As of 23 January 2023, the Fire Safety (England) Regulations 2022 will implement many of the recommendations made following the Grenfell Tower Inquiry. Presenting practical and cost-effective improvements that look to provide increased fire safety for blocks of flats, the regulations make it a legal requirement for responsible persons to assist the Fire and Rescue Service.

The key regulations state that for high-rise multi-occupancy residential buildings over 18 metres in height, responsible persons must provide both electronic and hard copy building plans for their local FRS. This is in addition to a single page building plan identifying key firefighting equipment, in a secure information box on site. Depending on the height of the building requirements will vary, with most applying to buildings over 18 metres.

The Levelling Up and Regeneration Bill

Introduced to parliament in May last year, the Levelling Up and Regeneration Bill brings in wide-ranging changes to the current system of local government, planning, developer contributions and regeneration.

Commercial landlords need to be aware that under the bill, taking effect from Spring this year, local authorities have the power to force them to let empty premises such as shops, offices, restaurants and pubs in town centres and on high streets by instigating compulsory rent auctions.

Furthermore, in an effort to increase the transparency in land ownership and control, the Land Registry will be entitled to demand transactional information about the ownership and control of land, which could also be made public. Failure to comply will be an offence.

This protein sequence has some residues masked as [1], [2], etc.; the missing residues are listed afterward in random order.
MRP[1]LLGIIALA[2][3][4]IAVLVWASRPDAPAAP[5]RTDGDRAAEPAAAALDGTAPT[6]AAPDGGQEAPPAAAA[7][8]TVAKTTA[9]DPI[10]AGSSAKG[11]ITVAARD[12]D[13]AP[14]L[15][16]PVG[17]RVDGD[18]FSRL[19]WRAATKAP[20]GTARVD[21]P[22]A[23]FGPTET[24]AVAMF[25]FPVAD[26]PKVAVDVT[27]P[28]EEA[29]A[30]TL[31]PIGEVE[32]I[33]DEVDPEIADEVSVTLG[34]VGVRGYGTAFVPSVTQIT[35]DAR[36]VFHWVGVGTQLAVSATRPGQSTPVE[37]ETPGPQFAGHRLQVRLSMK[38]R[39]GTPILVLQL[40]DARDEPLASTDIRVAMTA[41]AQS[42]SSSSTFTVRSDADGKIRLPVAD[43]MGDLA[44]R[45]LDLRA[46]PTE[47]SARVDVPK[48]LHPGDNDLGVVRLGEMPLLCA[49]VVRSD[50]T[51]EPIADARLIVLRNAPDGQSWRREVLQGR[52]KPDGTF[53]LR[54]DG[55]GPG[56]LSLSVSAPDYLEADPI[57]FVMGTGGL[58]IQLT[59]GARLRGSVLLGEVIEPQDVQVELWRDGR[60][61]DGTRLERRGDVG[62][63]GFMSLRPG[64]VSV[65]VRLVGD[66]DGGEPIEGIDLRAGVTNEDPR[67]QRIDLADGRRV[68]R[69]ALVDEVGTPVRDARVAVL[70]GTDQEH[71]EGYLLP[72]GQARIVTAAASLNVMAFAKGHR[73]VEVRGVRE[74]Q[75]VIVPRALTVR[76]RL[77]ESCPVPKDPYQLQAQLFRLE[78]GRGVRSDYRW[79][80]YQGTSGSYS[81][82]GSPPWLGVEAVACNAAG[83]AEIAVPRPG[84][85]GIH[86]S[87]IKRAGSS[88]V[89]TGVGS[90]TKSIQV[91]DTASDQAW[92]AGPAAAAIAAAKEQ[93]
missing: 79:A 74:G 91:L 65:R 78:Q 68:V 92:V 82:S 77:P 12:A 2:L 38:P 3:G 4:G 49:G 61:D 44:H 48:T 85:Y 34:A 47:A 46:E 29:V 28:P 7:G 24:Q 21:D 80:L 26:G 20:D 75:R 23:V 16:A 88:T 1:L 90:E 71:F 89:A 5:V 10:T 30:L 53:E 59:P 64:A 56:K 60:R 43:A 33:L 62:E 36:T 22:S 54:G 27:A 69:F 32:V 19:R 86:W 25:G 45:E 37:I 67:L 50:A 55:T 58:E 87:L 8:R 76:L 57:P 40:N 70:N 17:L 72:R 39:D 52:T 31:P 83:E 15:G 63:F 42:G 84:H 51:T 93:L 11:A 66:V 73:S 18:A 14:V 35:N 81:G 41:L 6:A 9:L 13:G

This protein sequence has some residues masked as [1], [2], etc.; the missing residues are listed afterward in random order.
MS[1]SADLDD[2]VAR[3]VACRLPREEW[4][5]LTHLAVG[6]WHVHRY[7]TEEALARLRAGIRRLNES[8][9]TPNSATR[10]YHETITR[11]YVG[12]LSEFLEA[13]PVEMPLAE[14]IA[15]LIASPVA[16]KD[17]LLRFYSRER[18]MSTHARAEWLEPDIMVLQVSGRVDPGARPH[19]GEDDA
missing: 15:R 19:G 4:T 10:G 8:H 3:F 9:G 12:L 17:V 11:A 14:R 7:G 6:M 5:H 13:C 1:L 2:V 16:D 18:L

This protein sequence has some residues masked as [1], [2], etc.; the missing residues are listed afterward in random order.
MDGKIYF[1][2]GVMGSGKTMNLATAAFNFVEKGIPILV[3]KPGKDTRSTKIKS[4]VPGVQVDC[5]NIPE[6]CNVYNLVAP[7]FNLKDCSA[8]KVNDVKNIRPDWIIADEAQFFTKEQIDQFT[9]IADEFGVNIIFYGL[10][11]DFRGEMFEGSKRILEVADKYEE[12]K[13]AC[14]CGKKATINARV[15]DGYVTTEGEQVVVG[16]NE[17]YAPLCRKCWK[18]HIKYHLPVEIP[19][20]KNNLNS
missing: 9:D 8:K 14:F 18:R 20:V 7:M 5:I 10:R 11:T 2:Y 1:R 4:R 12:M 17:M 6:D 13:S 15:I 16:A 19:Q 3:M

Upcoming international regulations

International Property Measurement Standards (IPMS) All Buildings

The long-awaited IPMS All Buildings standard replaces the previous asset-specific standards, making it more user-friendly enabling easier comparison between buildings.

The overarching standard for all buildings is a culmination of work by the IPMS Coalition (IPMSC) over the past ten years, bringing together built environment organisations from around the world, including our own Director Tom Pugh, to help align measurement practices in a global investment environment.

Measurement is a starting point for understanding the way a building is used and how well it performs, particularly when considering energy efficiency. It is expected that the new standard will show the value of sharing good practice and encouraging adoption both locally and globally.

Timing on its release is still to be confirmed, but watch this space as to how the RICS implements the standard when published.

The Economic Crime (Transparency and Enforcement) Act

With a looming deadline of 31 January, all overseas companies or entities who currently own or are purchasing UK property must list their details in the Register of Overseas Entities. Failure to do so means any overseas entity owning property in the UK will commit a criminal offence and will effectively be unable to sell, lease or charge its registered property.

With these and other changes set to hit our industry, it is important to be prepared and consider the implications. Here to help, our team has the in-house expertise to provide a one-stop-shop for clients looking to make sense of upcoming regulations and mitigate risks in real estate investing, ownership and development. If you would like further information about any of the upcoming legislations mentioned above, please get in touch.